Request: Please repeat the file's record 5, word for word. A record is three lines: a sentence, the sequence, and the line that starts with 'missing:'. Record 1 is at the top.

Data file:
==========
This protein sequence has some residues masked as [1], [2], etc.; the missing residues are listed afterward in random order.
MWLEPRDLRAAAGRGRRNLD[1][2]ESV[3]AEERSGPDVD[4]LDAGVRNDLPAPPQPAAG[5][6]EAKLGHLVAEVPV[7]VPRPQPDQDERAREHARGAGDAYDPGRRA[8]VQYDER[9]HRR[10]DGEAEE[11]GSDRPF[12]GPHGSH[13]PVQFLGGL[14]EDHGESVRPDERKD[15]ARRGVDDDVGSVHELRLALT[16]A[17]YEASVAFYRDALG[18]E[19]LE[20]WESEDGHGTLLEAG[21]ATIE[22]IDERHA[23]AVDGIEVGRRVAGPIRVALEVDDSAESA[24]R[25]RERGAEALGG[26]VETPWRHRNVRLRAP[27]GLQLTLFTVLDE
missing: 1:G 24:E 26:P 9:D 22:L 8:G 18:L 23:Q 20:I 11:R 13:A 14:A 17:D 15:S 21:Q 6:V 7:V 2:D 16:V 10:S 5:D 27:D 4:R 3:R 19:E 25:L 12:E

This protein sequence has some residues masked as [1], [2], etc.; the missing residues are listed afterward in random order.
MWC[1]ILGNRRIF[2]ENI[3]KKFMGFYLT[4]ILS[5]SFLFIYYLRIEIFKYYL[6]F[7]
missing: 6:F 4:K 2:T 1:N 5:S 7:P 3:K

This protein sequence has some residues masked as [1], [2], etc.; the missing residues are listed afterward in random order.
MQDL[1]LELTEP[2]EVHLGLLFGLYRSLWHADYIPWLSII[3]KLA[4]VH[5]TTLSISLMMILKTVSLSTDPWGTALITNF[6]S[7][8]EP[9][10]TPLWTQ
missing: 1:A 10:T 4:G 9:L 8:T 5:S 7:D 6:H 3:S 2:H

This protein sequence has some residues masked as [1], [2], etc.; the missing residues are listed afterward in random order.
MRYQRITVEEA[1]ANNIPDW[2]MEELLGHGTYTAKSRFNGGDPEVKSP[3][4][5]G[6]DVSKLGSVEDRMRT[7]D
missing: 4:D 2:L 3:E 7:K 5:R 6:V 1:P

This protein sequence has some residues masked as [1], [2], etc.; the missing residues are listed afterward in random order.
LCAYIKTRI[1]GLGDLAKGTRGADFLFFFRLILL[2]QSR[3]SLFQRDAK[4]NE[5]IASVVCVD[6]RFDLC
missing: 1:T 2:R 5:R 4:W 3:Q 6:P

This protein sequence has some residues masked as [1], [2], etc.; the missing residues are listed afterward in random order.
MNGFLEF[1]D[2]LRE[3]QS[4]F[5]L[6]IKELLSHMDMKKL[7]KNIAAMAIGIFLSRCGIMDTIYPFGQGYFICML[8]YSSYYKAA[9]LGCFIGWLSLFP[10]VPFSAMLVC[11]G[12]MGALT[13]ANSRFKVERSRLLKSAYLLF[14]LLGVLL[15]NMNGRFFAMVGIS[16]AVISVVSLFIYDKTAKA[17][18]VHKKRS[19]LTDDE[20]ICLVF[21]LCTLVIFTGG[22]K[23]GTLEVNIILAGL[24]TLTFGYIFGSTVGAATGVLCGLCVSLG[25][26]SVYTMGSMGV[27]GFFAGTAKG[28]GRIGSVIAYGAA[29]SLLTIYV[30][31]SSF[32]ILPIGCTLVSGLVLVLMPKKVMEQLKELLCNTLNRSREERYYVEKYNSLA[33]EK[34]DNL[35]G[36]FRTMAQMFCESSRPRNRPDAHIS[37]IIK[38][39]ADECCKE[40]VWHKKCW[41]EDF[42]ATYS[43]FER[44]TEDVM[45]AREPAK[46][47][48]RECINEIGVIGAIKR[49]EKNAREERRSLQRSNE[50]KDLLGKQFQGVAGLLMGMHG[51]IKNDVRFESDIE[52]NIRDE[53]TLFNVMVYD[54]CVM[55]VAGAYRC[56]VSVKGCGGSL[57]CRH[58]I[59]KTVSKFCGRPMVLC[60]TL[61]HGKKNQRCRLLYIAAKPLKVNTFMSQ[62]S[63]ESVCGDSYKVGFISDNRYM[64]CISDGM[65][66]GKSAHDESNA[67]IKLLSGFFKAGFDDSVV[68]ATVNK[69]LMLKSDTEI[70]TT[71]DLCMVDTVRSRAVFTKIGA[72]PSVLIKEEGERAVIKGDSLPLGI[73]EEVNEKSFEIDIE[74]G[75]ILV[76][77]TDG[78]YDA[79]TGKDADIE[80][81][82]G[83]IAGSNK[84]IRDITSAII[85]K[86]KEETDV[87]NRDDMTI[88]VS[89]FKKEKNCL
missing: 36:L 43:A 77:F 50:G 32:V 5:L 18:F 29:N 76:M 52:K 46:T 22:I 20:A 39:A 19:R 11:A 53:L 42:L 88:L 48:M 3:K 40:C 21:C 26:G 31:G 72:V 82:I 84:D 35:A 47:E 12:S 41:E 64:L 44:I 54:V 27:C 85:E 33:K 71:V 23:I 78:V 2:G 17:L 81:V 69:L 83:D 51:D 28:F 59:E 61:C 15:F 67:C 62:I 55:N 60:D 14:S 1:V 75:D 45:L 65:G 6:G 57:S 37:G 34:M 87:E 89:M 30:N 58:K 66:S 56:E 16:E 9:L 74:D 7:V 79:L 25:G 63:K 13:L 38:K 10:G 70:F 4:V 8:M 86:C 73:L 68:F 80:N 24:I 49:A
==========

This protein sequence has some residues masked as [1], [2], etc.; the missing residues are listed afterward in random order.
LCAYIKTRI[1]GLGDLAKGTRGADFLFFFRLILL[2]QSR[3]SLFQRDAK[4]NE[5]IASVVCVD[6]RFDLC
missing: 1:T 2:R 5:R 4:W 3:Q 6:P